When I got married in 2011, I felt ambivalent about having children. Mashing up the worst of what I’d witnessed in my own and other families, I imagined that—having aborted my nascent writing career—I would turn into a harried ball of fury, barely able to meet my little ones’ incessant demands for attention, care, cash, and more.
Fortunately, over the years, my fears dissipated: I published my first book, and developed a robust writing practice. I gained confidence that I could partner with my husband on home- and childcare. I got better at making money. And, in 2015, we left Brooklyn for Beacon, where we have a quarter acre and plenty of chores—I mean educational experiences!—to share with any ambient kids.
However, as I slipped into my forties, I assumed my window for birthing a baby was closing. Or closed. No, I was not going to try the high-tech route to pregnancy. No, I did not want to engage a surrogate. No, I did not wish to foster, or adopt. (Yes, I am going to scream if I hear one more nugget of unsolicited advice, direct or implied—please, spare me the heartwarming stories about women who adopted and then got pregnant. Or spontaneously conceived triplets after securing their first bundle of joy via in vitro fertilization.) And no, I was not going to dissolve into a puddle of snot, slobber, and tears if I ended up childless. Childfree. Or somewhere in between.
That is, I was fine with mystery. Uncertainty. Letting a child show up, or not.
My husband, on the other hand, fervently wants kids; he’d once assumed we’d have several. And so, when we both read “Healing Quest: Julia Indichova’s Natural Fertility-Boosting Program,” in Chronogram in December 2019—the month I turned forty-three—I knew he was going to ask me to investigate further.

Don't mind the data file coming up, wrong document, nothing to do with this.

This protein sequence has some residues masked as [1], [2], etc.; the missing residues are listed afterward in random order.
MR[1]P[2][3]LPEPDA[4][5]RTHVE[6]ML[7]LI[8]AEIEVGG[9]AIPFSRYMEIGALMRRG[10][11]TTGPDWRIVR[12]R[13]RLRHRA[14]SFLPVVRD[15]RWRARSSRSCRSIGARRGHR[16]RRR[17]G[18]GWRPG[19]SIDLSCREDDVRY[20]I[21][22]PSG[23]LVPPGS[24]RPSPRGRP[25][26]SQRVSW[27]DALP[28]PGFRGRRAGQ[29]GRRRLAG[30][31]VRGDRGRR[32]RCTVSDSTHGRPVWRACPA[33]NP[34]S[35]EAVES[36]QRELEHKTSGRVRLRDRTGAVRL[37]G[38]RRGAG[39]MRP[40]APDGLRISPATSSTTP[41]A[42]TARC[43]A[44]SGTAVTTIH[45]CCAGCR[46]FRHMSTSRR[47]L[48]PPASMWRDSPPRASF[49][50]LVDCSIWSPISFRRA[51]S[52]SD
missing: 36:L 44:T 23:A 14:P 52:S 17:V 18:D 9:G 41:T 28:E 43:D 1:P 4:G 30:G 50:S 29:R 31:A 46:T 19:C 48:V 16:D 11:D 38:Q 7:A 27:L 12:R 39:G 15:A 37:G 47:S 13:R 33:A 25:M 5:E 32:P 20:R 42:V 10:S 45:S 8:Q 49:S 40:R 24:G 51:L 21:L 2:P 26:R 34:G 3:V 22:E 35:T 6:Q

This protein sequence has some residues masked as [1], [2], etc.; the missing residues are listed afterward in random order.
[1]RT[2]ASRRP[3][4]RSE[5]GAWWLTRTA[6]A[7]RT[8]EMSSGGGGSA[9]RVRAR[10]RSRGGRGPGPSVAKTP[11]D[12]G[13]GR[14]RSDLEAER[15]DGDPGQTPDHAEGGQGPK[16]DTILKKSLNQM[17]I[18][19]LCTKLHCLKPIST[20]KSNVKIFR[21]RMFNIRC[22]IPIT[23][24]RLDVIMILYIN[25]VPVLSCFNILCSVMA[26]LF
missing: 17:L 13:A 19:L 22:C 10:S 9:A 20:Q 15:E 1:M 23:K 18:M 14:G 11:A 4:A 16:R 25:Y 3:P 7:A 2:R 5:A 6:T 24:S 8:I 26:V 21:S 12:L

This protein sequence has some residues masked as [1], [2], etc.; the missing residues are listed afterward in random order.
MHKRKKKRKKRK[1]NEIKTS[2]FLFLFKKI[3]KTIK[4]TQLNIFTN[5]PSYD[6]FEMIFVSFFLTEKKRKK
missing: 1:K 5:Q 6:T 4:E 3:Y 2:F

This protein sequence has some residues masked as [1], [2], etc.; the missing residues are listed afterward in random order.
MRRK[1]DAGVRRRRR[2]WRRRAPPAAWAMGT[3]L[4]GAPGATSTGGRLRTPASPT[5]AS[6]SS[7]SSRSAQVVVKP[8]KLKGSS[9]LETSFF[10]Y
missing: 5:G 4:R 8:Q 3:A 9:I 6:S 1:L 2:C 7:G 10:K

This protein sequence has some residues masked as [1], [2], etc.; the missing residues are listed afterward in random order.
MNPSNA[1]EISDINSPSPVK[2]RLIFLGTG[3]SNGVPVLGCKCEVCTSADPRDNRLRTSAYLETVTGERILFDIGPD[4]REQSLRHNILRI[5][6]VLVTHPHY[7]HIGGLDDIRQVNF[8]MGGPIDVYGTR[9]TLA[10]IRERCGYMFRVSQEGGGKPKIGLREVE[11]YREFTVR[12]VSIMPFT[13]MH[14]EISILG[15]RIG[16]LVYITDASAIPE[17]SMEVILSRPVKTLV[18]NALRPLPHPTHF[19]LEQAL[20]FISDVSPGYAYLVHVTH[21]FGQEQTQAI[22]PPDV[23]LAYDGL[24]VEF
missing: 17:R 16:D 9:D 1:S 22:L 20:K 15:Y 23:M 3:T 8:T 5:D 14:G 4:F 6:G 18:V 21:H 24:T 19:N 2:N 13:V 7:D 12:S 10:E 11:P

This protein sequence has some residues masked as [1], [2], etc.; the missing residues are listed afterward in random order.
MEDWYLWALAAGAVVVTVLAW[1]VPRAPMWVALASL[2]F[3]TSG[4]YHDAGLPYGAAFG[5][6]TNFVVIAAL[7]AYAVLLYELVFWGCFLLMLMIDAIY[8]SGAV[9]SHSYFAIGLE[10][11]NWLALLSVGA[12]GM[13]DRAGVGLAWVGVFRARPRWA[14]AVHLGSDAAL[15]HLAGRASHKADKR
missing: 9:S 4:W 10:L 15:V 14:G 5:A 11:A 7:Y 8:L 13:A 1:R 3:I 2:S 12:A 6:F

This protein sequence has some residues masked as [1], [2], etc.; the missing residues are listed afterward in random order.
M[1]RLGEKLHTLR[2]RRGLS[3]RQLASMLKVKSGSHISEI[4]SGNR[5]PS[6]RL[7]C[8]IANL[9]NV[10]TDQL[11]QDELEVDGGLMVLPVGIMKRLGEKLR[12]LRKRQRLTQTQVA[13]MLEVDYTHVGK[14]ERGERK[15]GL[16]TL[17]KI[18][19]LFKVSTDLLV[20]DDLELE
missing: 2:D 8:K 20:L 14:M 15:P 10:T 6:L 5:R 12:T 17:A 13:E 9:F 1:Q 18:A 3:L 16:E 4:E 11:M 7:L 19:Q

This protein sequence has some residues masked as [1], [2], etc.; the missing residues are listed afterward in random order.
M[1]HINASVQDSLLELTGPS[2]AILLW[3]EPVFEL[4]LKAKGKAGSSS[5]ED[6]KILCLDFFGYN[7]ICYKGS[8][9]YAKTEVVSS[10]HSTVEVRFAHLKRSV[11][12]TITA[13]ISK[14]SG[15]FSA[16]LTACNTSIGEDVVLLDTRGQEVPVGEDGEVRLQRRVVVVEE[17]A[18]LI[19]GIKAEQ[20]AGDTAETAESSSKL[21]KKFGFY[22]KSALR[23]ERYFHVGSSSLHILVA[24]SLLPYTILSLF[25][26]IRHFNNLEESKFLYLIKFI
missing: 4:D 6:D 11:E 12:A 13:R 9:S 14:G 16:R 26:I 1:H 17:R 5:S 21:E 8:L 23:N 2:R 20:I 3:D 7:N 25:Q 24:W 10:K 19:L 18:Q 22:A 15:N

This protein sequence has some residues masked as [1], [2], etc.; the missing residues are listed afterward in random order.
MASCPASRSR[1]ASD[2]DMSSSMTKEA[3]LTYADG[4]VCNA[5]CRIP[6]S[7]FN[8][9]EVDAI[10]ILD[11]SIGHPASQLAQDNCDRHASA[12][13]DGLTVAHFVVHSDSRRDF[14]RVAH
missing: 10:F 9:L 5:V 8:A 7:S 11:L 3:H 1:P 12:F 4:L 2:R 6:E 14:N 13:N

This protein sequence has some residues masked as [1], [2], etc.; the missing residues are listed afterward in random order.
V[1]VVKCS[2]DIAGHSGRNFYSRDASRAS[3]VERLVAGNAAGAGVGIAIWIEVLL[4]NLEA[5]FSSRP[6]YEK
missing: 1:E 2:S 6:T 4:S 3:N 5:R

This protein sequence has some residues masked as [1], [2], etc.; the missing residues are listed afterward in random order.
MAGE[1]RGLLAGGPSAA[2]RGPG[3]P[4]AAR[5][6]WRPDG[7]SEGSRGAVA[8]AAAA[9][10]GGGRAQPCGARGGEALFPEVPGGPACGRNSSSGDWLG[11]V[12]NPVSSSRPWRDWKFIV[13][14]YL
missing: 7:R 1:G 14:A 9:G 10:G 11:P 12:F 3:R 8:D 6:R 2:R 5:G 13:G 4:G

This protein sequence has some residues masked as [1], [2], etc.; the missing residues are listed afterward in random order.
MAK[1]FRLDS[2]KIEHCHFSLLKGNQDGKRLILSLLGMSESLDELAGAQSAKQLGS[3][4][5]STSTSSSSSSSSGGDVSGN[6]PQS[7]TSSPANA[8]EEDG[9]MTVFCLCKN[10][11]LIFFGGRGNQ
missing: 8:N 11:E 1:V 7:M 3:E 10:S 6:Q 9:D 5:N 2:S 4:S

In 1994, at the age of forty-four, Indichova gave birth, naturally, to a child the Fertility Industrial Complex had deemed inconceivable (Inconceivable, by the way, is the name of her first book); ever since, she’s been further developing and sharing the Fertile Heart practice, which makes way for women (and men!) to access, and act on, our own deepest knowings. She sees each human as sacred, and mysterious; she believes every aspect of our experience reverberates through our tissues (either inflicting wounds or healing them); she views medical intervention not as a one-size-fits-all solution, but as a precious tool—to be used, judiciously, by women who choose, from an empowered, informed, sovereign place, to use it.
For Indichova, forty-three is not “too old.” Neither is forty-four or forty-five. She’s helped clients give birth, the old-fashioned way, at ages that would make the Fertility Industrial Complex have a (test-tube) cow. However, she doesn’t focus solely on getting those babies; rather, she guides Fertile Hearters to create a “conception-friendly space.” To cultivate fertility of all kinds. To walk toward our children—or any other creation—by nourishing, heeding, and mothering the orphaned parts of ourselves.
Reading about Indichova’s work—first in the article, then on her website (fertileheart.com), then in her two books (Inconceivable and The Fertile Female)—I noticed that, for the first time, I was experiencing the quest to conceive not as a race against time (that I was already losing), but as a journey of discovery, likely to yield great gifts, whether or not I ended up with a child.
So I dove in. I signed up first for an introductory series of teleconferences, then for the ongoing “Visionary Moms” circle. And, while doing the Fertile Heart work has helped me dissolve a few more blocks against having a baby—and made me long all the more for my tiny Caledonia (why not make a name of what I consider the most beautiful word in any language?)—it has also helped me turn myriad challenges into sources of fertility. Plus, it’s reminded me that, when engaging mysteries as profound as conception and creation, all I can do is take the next right step.
What does this have to do with villaging? The FIC—and the GDP—grin with glee each time a woman succumbs to “last good egg” panic and rushes toward the mirage of the quick high-tech fix. The web of relationships, on the other hand, rejoices in the repairs we can’t help but make, strand by strand, when we choose process over product, wonder over impatience, curiosity over false guarantees.
Helen Zuman—author, chocolatier, reweaver, walker, wife, daughter, sister, and witch—details her first (ill-starred) attempt at villaging in her memoir, Mating in Captivity (She Writes Press 2018). Get in touch via email (email@example.com); read more at helenzuman.com; find her on Twitter @HelenZuman. Use either Federal Reserve Notes or Currents to buy her book!